emitted  &  absorbed  by  nuclear  particles(neutrons  &  protons)  with  such  an  assumption  a  force  between  nuclear  particles  of  right  range    &   right  shape(rapid  decrease  at  large  distances  is  now  obtaining.

Now we have the rest mass energy = m0 c2
Differentiating with respect to r (Inner  radius  at  which  nuclear  force  comes  into  play)
d(m0c2)
dr
=  c2dm0  +  m0d(c2)      =  c2dm0   +
dr              dr                    dr
mo  d(c2)  dc   =  c2dm0    +   2m0c.dc
dc    dr         dr                 dr
. This  force  is  short  range,  attractive & along  the  line  joining  the  two  particles (central  force).(The  wide  success  of  this  first  application  of  quantum  mechanics  to  nuclear  phenomena  gives  us  confidence  in   general use   of  quantum  mechanics  for  the  description  of  the  force  between  heavy  particles  in  nuclei.

Where dm0c2 = either  rest  mass energy of π0  mesons(For  neutral  theory),or rest   mass energy  of π+,  π-& π0mesons(  for   symmetrical  theory)
dm0 =either   mass of  π0  mesons   or  mass of π+ ,  π-& π0   mesons
m0 =  mass of nucleons
m0cdc = rest   mass  energy of nucleons
dr=  Range  of  nuclear  force,  which  can  be  calculated   from  differentiation  of  Nuclear  radius.( The  force  between  two  nucleons  is  attractive   for  distance    r(radius)  greater  than   dr  (range)  &  is  repulsive  otherwise).This  strongly  suggests  &  well  proved  that  to  some  degree  of  approximation  the  total  isotopic  spin  T  is  a  constant  of  the  motion  &  is  conserved  in  all  processes,  at  least  with   a  high  probability.

dc= The average  velocity  of  neutron  &  proton.  A  large  velocity  is  used  in  nuclear  disintegration.
c = Velocity of light
2   =   multiplicity of interacting particles is given by (2T+1), the isotopic spin has no such meaning for leptons or a gamma rays
1   =   either  multiplicity of π0 mesons  or π+, π-  & π0 mesons (evidence  of   involving  of   mesons  (all  type))

Where T   =   Vector sum of isotopic spin of proton & proton, neutron& neutron, neutron  &  proton The  success   of  these   applications   supplies   additional   support   for  the  hypothesis  of   the  charge   independence &   charge   symmetry of  nuclear force. As  the  nuclear  interactions  do  not  extend  to  very  large  distances  beyond  the  nuclear  radius  &  this  character  is  useful  to  solve  the  problem. The  Full  charge  independence  for  any   system  in  which  the  number  of  neutrons  equals  the  numbers  of  protons,  this  formula  give  the   evidence  the  charge  symmetry,  merely   means  that  the  neutron-neutron  &  proton  proton  interaction  are  equal  but  says  nothing  about  the  relations  of  neutron  proton  interaction  to  others. Nuclear  forces  are  symmetrical  in  neutrons  &  protons. i.e.  the  force  between  two  protons  are  the  same  as  those  between  two  neutrons.  This  identity  refers  to  the magnitude  as  well  as  the  spin  dependence  of  the  forces.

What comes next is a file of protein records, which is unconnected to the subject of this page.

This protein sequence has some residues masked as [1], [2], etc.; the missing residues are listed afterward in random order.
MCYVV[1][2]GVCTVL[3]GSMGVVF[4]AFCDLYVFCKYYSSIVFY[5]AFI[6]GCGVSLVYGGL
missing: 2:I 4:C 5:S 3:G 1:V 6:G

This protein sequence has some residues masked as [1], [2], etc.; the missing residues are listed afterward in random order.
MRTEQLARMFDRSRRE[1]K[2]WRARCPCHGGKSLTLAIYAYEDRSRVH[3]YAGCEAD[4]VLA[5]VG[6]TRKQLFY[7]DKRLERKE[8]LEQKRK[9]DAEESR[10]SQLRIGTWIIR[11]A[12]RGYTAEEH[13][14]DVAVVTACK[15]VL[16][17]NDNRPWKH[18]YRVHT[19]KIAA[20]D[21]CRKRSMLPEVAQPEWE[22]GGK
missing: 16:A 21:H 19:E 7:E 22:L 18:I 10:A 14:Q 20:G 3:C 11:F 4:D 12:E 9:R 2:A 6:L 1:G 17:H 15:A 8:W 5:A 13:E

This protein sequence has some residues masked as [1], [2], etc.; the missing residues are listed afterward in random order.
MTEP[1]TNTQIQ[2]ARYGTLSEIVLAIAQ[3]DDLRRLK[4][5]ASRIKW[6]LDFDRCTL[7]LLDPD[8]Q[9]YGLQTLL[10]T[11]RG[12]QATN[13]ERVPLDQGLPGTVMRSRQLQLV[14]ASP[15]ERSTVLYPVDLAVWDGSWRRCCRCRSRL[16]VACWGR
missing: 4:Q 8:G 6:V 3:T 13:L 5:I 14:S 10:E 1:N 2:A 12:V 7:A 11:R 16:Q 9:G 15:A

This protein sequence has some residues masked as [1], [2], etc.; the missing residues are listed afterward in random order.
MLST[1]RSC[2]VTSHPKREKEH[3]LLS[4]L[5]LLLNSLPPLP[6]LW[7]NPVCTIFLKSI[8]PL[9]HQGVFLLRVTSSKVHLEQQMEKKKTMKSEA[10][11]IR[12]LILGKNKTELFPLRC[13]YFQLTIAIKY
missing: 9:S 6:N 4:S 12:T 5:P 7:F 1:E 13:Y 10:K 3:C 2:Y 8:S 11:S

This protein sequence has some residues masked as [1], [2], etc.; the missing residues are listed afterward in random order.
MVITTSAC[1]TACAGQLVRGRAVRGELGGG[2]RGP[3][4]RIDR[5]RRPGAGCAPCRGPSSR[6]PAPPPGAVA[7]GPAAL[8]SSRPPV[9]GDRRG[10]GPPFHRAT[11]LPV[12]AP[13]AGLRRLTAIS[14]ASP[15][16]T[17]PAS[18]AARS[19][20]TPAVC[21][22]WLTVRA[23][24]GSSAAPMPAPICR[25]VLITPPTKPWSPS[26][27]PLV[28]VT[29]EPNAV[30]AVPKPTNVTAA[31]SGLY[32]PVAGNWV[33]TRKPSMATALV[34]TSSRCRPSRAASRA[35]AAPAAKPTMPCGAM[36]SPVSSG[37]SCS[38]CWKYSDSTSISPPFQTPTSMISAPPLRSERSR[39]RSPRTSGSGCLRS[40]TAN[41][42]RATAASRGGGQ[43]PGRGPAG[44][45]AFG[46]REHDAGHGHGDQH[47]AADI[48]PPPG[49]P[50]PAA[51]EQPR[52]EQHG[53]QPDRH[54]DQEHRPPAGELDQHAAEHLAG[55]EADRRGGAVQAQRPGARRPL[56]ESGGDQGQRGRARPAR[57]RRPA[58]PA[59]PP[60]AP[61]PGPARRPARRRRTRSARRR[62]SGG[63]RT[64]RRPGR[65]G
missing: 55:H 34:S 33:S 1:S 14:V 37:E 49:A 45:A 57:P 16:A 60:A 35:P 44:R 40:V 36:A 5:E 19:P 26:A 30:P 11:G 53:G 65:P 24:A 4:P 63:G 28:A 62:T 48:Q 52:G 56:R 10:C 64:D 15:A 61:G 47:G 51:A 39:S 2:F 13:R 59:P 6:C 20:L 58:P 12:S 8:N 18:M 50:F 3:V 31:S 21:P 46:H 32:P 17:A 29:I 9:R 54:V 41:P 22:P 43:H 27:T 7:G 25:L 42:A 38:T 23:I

Now we can see the following reaction
P+ P      -----   P+P+π0
P+N   -----P+N+π+
N +P-----  N+   P + π-
These reactions are soon as Y + P   --    P + π0
The  capture  of  photons  can  effect  the  production  of  mesons  by  an  electromagnetic  interaction,  decay  electromagnetically  since  these  processes  involve  no  change  of  strangeness.
P + P   ---    P + P + π0
P + N  -----     P + N + π0

It  is   found  that  only  two  assumptions  are  in  agreement  with  theoretical   &  experimental  facts,  notably  the  equality  of  the  forces  between   two  like  &  two  unlike  nuclear  particles  in  the  singlet  state.  These  assumption  are  either(1)  that  nuclear  particles  interact  only   with  neutral  mesons(  neutral  theory)  or(2)   that  they  interact  equally  strongly  with  neutral,  positive  &  negative  mesons(symmetrical  theory).  It  is  obvious  that  the  part  of  the  force  which  does  not  depend  on  the  spin  of  the  nuclear   does  not  fulfill  any   useful   function  in  the  theory.  The  force  between  proton  &  neutron  are  result  from  the  transfer  of  positive  meson  from  the  former  to  the  latter  or  a  negative  meson  in  the  opposite  direction.  So  there  vector  sum  of  component of  isotopic  spin  of  these  particle  must  be  zero. The  charges  on  charged  mesons  must  be  equal  in  their  magnitude.